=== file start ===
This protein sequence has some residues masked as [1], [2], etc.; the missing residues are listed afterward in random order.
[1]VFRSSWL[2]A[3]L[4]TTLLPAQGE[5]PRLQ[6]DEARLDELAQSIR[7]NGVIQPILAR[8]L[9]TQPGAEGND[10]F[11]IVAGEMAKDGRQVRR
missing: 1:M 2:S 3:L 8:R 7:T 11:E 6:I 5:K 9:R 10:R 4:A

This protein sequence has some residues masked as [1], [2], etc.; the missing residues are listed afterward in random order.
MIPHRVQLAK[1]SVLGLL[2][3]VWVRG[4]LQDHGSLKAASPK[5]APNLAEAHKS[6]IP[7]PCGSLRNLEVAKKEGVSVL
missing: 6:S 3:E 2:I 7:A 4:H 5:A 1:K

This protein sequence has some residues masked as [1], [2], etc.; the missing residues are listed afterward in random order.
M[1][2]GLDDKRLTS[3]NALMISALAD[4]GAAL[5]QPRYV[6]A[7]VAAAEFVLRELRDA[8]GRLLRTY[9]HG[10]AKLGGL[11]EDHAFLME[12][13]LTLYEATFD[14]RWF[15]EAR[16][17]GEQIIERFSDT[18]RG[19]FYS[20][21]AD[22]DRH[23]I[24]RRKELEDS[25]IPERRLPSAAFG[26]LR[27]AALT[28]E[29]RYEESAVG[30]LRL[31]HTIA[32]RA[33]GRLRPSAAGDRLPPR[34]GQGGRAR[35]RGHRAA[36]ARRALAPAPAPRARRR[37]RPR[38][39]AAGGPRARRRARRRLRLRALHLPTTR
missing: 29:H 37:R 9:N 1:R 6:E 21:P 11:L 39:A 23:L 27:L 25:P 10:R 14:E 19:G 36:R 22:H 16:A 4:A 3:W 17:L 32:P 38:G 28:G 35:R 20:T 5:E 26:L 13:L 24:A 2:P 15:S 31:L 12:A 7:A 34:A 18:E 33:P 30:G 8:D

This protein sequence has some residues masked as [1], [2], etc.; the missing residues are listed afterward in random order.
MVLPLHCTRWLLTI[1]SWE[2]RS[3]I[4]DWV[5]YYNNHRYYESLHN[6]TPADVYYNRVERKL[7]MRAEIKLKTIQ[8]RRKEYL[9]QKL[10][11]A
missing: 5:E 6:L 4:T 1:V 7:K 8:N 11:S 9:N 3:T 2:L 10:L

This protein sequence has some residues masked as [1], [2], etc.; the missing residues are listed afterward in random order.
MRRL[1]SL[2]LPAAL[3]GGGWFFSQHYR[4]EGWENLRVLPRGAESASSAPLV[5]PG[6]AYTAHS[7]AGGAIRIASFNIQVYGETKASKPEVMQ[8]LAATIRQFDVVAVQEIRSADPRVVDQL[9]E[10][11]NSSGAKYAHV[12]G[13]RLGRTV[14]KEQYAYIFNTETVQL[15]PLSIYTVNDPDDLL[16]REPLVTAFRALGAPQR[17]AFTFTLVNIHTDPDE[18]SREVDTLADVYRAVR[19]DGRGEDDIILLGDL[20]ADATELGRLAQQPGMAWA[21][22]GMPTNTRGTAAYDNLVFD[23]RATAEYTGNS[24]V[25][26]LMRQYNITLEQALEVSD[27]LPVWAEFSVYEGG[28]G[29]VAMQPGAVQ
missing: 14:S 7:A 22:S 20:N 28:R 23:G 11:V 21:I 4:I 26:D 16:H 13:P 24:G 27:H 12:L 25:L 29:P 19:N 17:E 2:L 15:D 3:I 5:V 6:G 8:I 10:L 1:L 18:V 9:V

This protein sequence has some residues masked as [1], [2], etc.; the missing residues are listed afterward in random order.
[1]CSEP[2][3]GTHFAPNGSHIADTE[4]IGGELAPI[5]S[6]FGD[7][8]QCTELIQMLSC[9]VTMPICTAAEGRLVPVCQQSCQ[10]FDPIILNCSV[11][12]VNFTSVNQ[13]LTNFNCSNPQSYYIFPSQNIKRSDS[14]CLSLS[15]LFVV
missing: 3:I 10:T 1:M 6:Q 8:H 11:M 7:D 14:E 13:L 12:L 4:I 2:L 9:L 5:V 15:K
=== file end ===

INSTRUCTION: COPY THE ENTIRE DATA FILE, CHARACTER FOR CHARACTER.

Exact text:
This protein sequence has some residues masked as [1], [2], etc.; the missing residues are listed afterward in random order.
[1]VFRSSWL[2]A[3]L[4]TTLLPAQGE[5]PRLQ[6]DEARLDELAQSIR[7]NGVIQPILAR[8]L[9]TQPGAEGND[10]F[11]IVAGEMAKDGRQVRR
missing: 1:M 2:S 3:L 8:R 7:T 11:E 6:I 5:K 9:R 10:R 4:A

This protein sequence has some residues masked as [1], [2], etc.; the missing residues are listed afterward in random order.
MIPHRVQLAK[1]SVLGLL[2][3]VWVRG[4]LQDHGSLKAASPK[5]APNLAEAHKS[6]IP[7]PCGSLRNLEVAKKEGVSVL
missing: 6:S 3:E 2:I 7:A 4:H 5:A 1:K

This protein sequence has some residues masked as [1], [2], etc.; the missing residues are listed afterward in random order.
M[1][2]GLDDKRLTS[3]NALMISALAD[4]GAAL[5]QPRYV[6]A[7]VAAAEFVLRELRDA[8]GRLLRTY[9]HG[10]AKLGGL[11]EDHAFLME[12][13]LTLYEATFD[14]RWF[15]EAR[16][17]GEQIIERFSDT[18]RG[19]FYS[20][21]AD[22]DRH[23]I[24]RRKELEDS[25]IPERRLPSAAFG[26]LR[27]AALT[28]E[29]RYEESAVG[30]LRL[31]HTIA[32]RA[33]GRLRPSAAGDRLPPR[34]GQGGRAR[35]RGHRAA[36]ARRALAPAPAPRARRR[37]RPR[38][39]AAGGPRARRRARRRLRLRALHLPTTR
missing: 29:H 37:R 9:N 1:R 6:E 21:P 11:L 39:A 23:L 27:L 25:P 10:R 14:E 19:G 36:R 22:H 16:A 4:A 3:W 17:L 32:P 38:G 28:G 35:R 20:T 5:E 26:L 13:L 24:A 2:P 15:S 31:L 12:A 7:A 34:A 18:E 33:P 30:G 8:D

This protein sequence has some residues masked as [1], [2], etc.; the missing residues are listed afterward in random order.
MVLPLHCTRWLLTI[1]SWE[2]RS[3]I[4]DWV[5]YYNNHRYYESLHN[6]TPADVYYNRVERKL[7]MRAEIKLKTIQ[8]RRKEYL[9]QKL[10][11]A
missing: 5:E 6:L 4:T 1:V 7:K 8:N 11:S 9:N 3:T 2:L 10:L

This protein sequence has some residues masked as [1], [2], etc.; the missing residues are listed afterward in random order.
MRRL[1]SL[2]LPAAL[3]GGGWFFSQHYR[4]EGWENLRVLPRGAESASSAPLV[5]PG[6]AYTAHS[7]AGGAIRIASFNIQVYGETKASKPEVMQ[8]LAATIRQFDVVAVQEIRSADPRVVDQL[9]E[10][11]NSSGAKYAHV[12]G[13]RLGRTV[14]KEQYAYIFNTETVQL[15]PLSIYTVNDPDDLL[16]REPLVTAFRALGAPQR[17]AFTFTLVNIHTDPDE[18]SREVDTLADVYRAVR[19]DGRGEDDIILLGDL[20]ADATELGRLAQQPGMAWA[21][22]GMPTNTRGTAAYDNLVFD[23]RATAEYTGNS[24]V[25][26]LMRQYNITLEQALEVSD[27]LPVWAEFSVYEGG[28]G[29]VAMQPGAVQ
missing: 14:S 7:A 22:S 20:N 28:R 23:G 11:V 21:I 4:I 26:D 16:H 13:P 24:G 27:H 12:L 25:L 29:P 19:N 17:E 2:L 15:D 3:I 5:V 6:G 8:I 10:L 1:L 18:V 9:V

This protein sequence has some residues masked as [1], [2], etc.; the missing residues are listed afterward in random order.
[1]CSEP[2][3]GTHFAPNGSHIADTE[4]IGGELAPI[5]S[6]FGD[7][8]QCTELIQMLSC[9]VTMPICTAAEGRLVPVCQQSCQ[10]FDPIILNCSV[11][12]VNFTSVNQ[13]LTNFNCSNPQSYYIFPSQNIKRSDS[14]CLSLS[15]LFVV
missing: 3:I 10:T 1:M 6:Q 8:H 11:M 7:D 14:E 13:L 12:L 4:I 2:L 9:L 5:V 15:K